An Essay on Community

An Essay on Community

By Aeric Estep

It’s two o’clock on a Sunday afternoon. This is the time often set aside for naps or watching football games. But I, with six others, am running up a hill in West Linn. It is time for the gathering of a small community affectionately known as Sunday Runday.

It is in the middle places, like Sunday Runday, where communities reside. The dueling siren songs of individualism and the state lull us into thinking each is the best and most beneficial end of people. The conflicting sounds tell us we are truly human either on our own or gathered all together. But the activities that knit communities together are not found in the individual or the state but in all the middle places where neighbors meet each other, share life together, and are given meaning and purpose.

Because of the prominence of individualism in our culture, and the scope and breadth of government at the state and federal levels, it is easy to assume that participation in community is limited to those two spheres. But I have never built a lasting relationship at the DMV. Neighbors are met in all the middle places. We meet our neighbors at book clubs and sharing a craft brew. We learn their names cleaning up our neighborhood after a storm or committing to the PTA together. We meet co-workers laboring toward business goals or fellow volunteers serving in food pantries or the Lion’s club.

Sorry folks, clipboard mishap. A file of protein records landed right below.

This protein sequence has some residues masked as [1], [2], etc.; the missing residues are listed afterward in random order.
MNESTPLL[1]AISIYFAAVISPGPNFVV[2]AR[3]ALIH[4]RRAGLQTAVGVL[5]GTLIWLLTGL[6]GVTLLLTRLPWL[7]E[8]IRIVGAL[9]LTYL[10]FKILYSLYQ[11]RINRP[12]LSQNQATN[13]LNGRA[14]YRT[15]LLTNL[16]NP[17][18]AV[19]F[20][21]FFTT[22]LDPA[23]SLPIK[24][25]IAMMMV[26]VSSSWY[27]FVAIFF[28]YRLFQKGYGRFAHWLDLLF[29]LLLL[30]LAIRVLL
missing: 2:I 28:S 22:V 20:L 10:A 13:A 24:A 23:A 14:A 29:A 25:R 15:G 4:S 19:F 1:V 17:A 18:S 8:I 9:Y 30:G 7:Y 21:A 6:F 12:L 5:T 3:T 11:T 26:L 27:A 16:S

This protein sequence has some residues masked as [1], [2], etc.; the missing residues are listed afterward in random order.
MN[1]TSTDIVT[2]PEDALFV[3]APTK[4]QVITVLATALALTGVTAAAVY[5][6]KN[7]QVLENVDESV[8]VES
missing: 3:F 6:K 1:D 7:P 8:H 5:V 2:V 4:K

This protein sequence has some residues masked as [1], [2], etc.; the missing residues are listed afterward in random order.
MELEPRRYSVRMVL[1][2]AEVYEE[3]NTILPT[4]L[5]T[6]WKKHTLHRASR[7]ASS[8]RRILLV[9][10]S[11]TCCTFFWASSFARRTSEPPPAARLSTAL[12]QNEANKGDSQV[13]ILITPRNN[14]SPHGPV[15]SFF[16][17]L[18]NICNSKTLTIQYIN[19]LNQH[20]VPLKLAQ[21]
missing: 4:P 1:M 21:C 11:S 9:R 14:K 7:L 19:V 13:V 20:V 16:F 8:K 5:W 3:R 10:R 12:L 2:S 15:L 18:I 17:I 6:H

In all the middle places, neighbors share life. Hopes and dreams are shared and honed alongside your friends at the backyard barbecue. Good news is celebrated when a baby arrives or a new job is secured. When bad news inevitably knocks on the door, sharing it together lightens its effect. When suffering strikes, communities from the middle places provide the meals, the help, and the listening ears.

These middle places house the friendships and communities that tell us who we are and how we ought to live in this world. It is the little league that has us rubbing shoulders with neighbors and learning to live and work together. It is the small group at church that tells us our purpose. It is every small act of loving, or being loved by a neighbor, that reminds us how humans ought to live.

Society and community are held together by the middle places. The individual is obviously a participant of each middle place, but we need others found in the middle places. The state is powerful and necessary for responding to threats to those communities. It must respond to pandemics and crimes, danger and violence. But we must not mistake the protector of communities for the community itself.

I could take a nap on the couch every Sunday. I could avoid the middle place of Sunday Runday, but I would lose the conversations, the connections and friendships –the place to share hopes and dreams. As I run up the hill with neighbors, I am participating in what it means to be human.

Aeric Estep is a candidate for State Representative for West Linn and Tualatin ( He is on Twitter @aericestep